Team Boss Toto Wolff believes his squad has underperformed and needs to get back to its A-game if it really wants to get its hands on the Championship.
Formula One fans are not used to seeing Mercedes struggling so much. The Silver Arrows had two bad races in a row, first in the Principality and then in Baku.
If Lewis Hamilton was struggling in his Mercedes and ended up throwing away victory with a lock-up at the restart after he unintentionally hit the wrong button on his steering wheel; that was nothing compared to the agony his teammate Valtteri Bottas was suffering.
The Finn, who already had a terrible weekend in Monaco, was slow all weekend – and ultimately crossed the line 12th.
Full of frustration, during the post-race conference, Wolff described the Azerbaijan GP as a “painful” experience.
“We’ll have to analyze the data to understand what happened… I don’t know, it is just so overwhelming at the moment”, said Wolff.
"I think there are lots of things that are not running smoothly as they have in the past few years,
"Operationally we are not at our A-game. We haven't found really the sweet spot of the car through qualifying and race, of having a quick qualifying car and a quick race car”, explained the Austrian TP.
"There's just so much that we need to improve, that I just want to get on it right now, after this call, in order to make sure that we are actually able to compete for this championship.
Wolff described the letdown of Monaco, with Bottas forced out and Hamilton failing to finish in the top six, plus the difficulties in Baku, as the biggest challenge since he took over at Mercedes.
Wolff showed concern that the points lost in the last two races could cost the team the possibility of winning the title at the end of the season.
"You can't continue losing points like we've done in Monaco and here. It is just not acceptable for all of us."
"That is the frustration. It is not only the incident at the end, that frustrates. It's overall not meeting our own expectations. All of us together: Lewis, the engineers, myself, everybody in the team."
At the same time, he believes these were the hardest weeks he could remember, he said: "Yeah, they are the toughest. Because not having performance in Monaco, and Valtteri, who would have made it solid on the podium, needing a pitstop of 36 hours, is not really a great achievement, based on the standards that we're setting ourselves.
"Then the car that was almost all sessions [in Baku] nowhere. Then, to be honest, cruising in third and even trying to make it was okay.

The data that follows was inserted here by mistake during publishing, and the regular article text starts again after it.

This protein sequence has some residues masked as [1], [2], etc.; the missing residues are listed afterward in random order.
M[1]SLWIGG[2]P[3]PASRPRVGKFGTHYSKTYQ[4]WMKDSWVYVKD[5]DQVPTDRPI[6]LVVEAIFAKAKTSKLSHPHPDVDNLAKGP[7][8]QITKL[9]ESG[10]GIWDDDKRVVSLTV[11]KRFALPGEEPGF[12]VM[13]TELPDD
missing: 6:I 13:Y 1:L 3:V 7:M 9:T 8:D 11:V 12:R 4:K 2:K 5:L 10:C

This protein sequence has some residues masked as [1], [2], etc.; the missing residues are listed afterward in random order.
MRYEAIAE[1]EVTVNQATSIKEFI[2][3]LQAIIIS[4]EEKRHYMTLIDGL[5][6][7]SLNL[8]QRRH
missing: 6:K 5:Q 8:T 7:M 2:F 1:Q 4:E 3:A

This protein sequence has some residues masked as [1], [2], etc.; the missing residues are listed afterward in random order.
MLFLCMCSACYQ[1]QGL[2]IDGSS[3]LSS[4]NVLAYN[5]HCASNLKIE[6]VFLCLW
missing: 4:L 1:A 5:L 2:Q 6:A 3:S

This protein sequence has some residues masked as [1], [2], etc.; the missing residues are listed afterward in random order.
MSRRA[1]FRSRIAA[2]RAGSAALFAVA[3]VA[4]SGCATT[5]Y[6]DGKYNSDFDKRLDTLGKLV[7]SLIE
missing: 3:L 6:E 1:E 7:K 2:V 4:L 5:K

"But it's just not acceptable that we are not getting the car into a performant position after the start, or out of the pitstops. It's just we're losing seconds over seconds."
The outcome of the race was ultimately less disastrous than it could appear, as Max Verstappen's retirement did at least ensure the world championship positions remained stable. Yet, Wolff said that the nature of Hamilton's exit in Baku had been especially painful to endure.
"Both of us [Hamilton and him] are destroyed, to be honest," said Wolff. "For him obviously, as a driver, you have it, it's so close, you can feel the victory and then it's all gone.
However, Mercedes TP believes Hamilton’s move was not too ‘risky’, and the driver is not to blame. On the contrary “the move on Perez was totally okay”, commented Wolff, “it was just the brakes were not set to the right position and this is why he missed the breaking point”.
Wolff admitted they had to “readjust the plans for 2022”, but he also hopes the city circuits were just outliers performance-wise.
"We just need to be the best, the best of us, and the best that we have. And we haven't given the drivers a competitive package this weekend. It's been far from a competitive package”.
Toto Wolff said this is not the time for the team to feel sorry about itself, because the season is only at the beginning and everyone will have “to pick themselves up and work hard”.
“We have ten days now to try our best to bring a better package in France.
"The Championship is wide open, we are still in the early days so we’ll make sure the frustration goes and satisfaction comes”, concluded Wolff.